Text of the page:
1 August 2016

Karsten Eskelund - Expat in India

Karsten Eskelund - Expat in India

Karsten Eskelund is a 41-year-old expatriate in India, where he works as a senior sourcing advisor. As of January 2015, he is currently back in Norway—his home country. Mr. Eskelund relocated to India from 2010 to 2012 due to the high living costs in Norway. “It is quite difficult for a Norwegian IT-consultant to get any assignment abroad. When the opportunity came to work on a local based salary in India it was an opportunity I just had to take,” he explained. He has lived in India for two years.

There were a number of challenges that Mr. Eskelund went through while in India, but he noted that his most difficult experience as an expat in India involved dealing with the bureaucracy. “Without an address in India, I could not open a bank account or get a SIM-card. Without a bank account, I could not pay for the flat I wanted to rent. Without a SIM-card it was hard to call the broker, who refused to accept calls from a foreign number. Luckily, I had some very nice colleagues who helped me with all of this!” he said. He added that it took him some time to get to know people, but after joining some Facebook groups and club events, he was able to meet people.

Expatriates who have recently moved overseas may find that a difficult bureaucracy can be a very challenging obstacle. To make it easier to process important documents and other formalities, expats may want to consider obtaining professional immigration services. In addition to these immigration-related amenities, expats who are seeking out opportunities to meet locals or other expatriates can look to clubs and associations. Like Mr. Eskelund’s experiences, joining club events can be a great way for expats to socialize and meet other expatriates and locals.

Find out more about Karsten Eskelund’s experiences in India in his full interview below.


Q: Where are you originally from?

A: I’m originally from Norway

Q: What made you move out of your home country?

A: Having worked in the IT-sector from more than 15 years, I was curious to know more about how it was to live and work in India. When I got an opportunity to work in a project in India, it was easy for me to say yes, and to join a project there.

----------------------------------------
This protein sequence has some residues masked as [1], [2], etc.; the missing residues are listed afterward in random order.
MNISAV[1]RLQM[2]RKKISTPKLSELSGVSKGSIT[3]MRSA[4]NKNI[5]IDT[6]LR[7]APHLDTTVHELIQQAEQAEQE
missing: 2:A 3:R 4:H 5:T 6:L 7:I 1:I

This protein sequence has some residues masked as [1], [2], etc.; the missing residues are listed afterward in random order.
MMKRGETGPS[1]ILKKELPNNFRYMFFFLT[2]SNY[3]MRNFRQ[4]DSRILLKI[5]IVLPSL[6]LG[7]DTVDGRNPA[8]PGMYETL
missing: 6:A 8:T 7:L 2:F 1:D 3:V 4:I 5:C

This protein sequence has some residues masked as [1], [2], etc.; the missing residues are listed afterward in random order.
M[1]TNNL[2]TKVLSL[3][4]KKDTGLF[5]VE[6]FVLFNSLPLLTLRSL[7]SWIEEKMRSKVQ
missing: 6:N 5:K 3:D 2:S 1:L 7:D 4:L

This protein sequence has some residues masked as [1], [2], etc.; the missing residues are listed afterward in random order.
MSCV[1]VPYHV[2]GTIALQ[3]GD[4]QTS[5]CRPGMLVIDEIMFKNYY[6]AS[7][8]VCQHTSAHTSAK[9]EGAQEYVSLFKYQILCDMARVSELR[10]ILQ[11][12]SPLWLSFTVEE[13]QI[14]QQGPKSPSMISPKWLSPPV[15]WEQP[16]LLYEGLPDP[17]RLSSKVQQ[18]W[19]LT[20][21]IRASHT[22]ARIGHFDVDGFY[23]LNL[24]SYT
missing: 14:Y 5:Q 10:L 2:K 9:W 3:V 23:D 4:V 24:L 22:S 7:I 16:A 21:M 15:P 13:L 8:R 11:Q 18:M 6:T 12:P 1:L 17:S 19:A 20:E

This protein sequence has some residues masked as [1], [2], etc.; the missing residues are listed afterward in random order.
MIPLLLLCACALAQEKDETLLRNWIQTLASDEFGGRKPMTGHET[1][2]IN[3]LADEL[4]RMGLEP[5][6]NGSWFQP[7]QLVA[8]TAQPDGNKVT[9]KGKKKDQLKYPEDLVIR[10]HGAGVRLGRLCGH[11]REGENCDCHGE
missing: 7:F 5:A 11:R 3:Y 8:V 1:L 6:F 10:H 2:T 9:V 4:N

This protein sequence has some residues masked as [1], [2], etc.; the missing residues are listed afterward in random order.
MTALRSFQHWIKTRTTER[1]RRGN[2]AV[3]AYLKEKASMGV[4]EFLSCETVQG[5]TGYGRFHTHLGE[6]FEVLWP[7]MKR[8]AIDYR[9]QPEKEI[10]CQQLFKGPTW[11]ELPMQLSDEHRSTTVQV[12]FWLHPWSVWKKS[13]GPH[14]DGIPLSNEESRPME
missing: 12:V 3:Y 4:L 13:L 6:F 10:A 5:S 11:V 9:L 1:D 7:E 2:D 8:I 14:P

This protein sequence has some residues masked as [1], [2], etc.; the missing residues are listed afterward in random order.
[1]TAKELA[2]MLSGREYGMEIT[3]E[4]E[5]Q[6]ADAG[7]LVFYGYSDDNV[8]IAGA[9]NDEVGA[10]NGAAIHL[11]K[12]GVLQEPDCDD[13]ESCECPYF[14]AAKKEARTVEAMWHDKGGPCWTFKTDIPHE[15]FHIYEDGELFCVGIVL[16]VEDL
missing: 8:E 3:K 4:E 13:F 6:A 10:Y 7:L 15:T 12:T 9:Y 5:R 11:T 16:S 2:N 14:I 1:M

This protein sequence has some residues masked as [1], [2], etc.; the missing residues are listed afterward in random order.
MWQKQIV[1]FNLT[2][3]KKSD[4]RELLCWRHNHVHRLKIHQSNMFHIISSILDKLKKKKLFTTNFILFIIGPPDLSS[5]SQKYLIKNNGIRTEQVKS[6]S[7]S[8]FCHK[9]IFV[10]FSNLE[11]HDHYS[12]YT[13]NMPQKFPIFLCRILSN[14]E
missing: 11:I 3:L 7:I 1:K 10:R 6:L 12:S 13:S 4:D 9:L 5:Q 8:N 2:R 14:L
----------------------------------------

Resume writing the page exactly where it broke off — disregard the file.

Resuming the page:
Q: Where are you living now?

A: At the time of writing (January 2015) I’m back in my home country, Norway. I spent about two years in India from 2010 to 2012.

Q: How long have you been living in India?

A: I lived in India for about 2 years.

Q: What has been the most difficult experience you've had when you were new in your host country?

A: Landing in a new country with only a suitcase of clothes and a place where I could stay temporary for 2 weeks, I faced a number of challenges. The very first one was a snake that came into my bathroom the first night at the guesthouse where I stayed! The bureaucracy was absolutely a challenge initially. Without an address in India, I could not open a bank account or get a SIM-card. Without a bank account, I could not pay for the flat I wanted to rent. Without a SIM-card it was hard to call the broker, who refused to accept calls from a foreign number. Luckily, I had some very nice colleagues who helped me with all of this!

Q: Would you say that formalities like getting visas or work permits and international health insurance was particularly difficult in India? What was your experience with these?

A: As long as I had a work agreement with the company I worked for, it was not really that difficult to get a visa. I used a private health insurance and did not have any issues with that. It must be said that I never had to use the insurance, so I don’t really know how good it was.

Q: Are you living alone or with your family?

A: I lived alone

Q: Was it easy making friends and meeting people? Do you mainly socialize with other expats in India? How did you manage to find a social circle in India?